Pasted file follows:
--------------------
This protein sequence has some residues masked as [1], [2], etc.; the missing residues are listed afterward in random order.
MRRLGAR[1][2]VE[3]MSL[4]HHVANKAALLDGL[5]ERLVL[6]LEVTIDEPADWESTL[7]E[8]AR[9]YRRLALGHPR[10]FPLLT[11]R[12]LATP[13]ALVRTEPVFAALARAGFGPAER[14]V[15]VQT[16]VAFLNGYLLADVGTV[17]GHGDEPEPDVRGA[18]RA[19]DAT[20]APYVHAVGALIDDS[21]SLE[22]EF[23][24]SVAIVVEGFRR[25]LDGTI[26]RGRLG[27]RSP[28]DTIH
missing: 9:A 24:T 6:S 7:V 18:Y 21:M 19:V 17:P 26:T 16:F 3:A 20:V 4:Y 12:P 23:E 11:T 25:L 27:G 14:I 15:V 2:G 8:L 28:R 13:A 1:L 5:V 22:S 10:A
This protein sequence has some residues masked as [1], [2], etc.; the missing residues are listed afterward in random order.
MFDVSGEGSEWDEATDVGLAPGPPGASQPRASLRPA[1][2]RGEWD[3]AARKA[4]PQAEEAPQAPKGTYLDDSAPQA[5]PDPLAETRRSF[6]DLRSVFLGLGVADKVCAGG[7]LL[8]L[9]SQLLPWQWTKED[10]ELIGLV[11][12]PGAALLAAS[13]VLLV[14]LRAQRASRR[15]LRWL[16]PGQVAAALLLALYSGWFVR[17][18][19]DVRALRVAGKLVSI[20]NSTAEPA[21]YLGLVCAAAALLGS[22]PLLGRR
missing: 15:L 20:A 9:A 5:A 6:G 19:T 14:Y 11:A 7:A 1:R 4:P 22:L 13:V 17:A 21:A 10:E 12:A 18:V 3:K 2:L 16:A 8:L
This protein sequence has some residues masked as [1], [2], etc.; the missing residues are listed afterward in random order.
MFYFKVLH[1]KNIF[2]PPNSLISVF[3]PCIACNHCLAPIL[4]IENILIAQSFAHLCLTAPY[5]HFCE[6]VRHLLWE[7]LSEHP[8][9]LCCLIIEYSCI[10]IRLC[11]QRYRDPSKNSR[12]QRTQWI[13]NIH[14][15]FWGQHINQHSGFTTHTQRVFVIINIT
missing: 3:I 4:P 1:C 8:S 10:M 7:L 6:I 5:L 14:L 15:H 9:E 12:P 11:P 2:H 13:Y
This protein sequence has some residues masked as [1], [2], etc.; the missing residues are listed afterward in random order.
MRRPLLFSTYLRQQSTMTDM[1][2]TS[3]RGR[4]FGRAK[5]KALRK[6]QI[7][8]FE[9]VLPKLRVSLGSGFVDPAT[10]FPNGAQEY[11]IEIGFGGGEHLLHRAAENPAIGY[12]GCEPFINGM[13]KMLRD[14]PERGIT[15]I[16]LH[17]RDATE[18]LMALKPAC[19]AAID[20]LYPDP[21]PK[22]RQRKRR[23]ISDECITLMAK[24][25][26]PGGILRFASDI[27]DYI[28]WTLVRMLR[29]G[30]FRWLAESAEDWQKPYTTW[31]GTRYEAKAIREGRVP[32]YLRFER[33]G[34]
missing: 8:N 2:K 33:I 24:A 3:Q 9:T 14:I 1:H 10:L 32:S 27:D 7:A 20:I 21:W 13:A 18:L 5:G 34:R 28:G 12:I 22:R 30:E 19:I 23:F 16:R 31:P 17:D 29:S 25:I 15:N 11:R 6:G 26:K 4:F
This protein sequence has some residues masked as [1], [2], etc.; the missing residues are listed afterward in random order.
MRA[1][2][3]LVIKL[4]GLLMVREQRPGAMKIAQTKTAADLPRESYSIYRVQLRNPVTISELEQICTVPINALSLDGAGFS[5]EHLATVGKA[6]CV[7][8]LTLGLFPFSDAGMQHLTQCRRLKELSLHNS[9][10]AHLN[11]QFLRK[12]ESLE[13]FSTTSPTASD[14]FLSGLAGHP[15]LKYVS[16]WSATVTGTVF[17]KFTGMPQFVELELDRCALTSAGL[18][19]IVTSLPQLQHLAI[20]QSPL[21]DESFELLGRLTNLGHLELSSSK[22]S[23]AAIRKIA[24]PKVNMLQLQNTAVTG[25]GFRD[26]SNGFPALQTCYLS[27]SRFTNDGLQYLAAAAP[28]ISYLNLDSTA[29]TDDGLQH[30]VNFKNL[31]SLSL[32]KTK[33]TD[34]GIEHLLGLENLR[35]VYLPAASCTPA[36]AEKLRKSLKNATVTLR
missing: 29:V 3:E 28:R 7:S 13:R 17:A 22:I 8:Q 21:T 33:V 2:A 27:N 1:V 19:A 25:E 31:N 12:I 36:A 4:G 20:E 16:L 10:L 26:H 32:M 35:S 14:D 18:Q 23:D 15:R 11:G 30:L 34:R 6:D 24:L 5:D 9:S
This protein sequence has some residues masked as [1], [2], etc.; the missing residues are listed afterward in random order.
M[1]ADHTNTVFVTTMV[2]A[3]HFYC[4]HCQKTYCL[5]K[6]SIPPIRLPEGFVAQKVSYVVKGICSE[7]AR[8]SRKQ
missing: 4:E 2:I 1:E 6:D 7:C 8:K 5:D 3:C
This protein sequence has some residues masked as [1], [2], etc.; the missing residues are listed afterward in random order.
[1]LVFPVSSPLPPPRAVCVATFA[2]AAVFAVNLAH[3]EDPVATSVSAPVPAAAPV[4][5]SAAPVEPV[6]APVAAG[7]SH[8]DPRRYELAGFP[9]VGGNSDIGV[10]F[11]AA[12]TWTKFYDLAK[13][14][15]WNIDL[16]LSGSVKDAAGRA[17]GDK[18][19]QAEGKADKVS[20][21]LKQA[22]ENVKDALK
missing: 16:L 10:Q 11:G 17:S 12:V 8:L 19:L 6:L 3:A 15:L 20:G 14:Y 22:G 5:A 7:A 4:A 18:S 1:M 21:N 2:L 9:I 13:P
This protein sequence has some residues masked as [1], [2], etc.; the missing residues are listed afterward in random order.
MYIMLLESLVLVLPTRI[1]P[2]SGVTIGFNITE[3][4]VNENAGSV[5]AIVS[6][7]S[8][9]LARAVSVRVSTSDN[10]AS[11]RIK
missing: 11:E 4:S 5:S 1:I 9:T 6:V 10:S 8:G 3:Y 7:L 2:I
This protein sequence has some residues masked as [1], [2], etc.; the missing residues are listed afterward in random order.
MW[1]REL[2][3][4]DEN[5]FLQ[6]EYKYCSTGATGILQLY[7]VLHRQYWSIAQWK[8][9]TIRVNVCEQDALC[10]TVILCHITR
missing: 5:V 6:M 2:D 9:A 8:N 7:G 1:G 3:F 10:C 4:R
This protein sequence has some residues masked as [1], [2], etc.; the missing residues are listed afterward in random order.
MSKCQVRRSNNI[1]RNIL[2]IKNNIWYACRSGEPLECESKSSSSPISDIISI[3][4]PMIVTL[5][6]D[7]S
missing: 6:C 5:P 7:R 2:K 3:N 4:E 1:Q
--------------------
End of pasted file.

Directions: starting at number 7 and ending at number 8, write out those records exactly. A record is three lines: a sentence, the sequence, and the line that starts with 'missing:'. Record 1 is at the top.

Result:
This protein sequence has some residues masked as [1], [2], etc.; the missing residues are listed afterward in random order.
[1]LVFPVSSPLPPPRAVCVATFA[2]AAVFAVNLAH[3]EDPVATSVSAPVPAAAPV[4][5]SAAPVEPV[6]APVAAG[7]SH[8]DPRRYELAGFP[9]VGGNSDIGV[10]F[11]AA[12]TWTKFYDLAK[13][14][15]WNIDL[16]LSGSVKDAAGRA[17]GDK[18][19]QAEGKADKVS[20][21]LKQA[22]ENVKDALK
missing: 16:L 10:Q 11:G 17:S 12:V 8:L 19:L 6:L 3:A 15:L 20:G 14:Y 22:G 5:A 7:A 4:A 18:S 1:M 21:N 2:L 9:I 13:P
This protein sequence has some residues masked as [1], [2], etc.; the missing residues are listed afterward in random order.
MYIMLLESLVLVLPTRI[1]P[2]SGVTIGFNITE[3][4]VNENAGSV[5]AIVS[6][7]S[8][9]LARAVSVRVSTSDN[10]AS[11]RIK
missing: 11:E 4:S 5:S 1:I 9:T 6:V 10:S 8:G 3:Y 7:L 2:I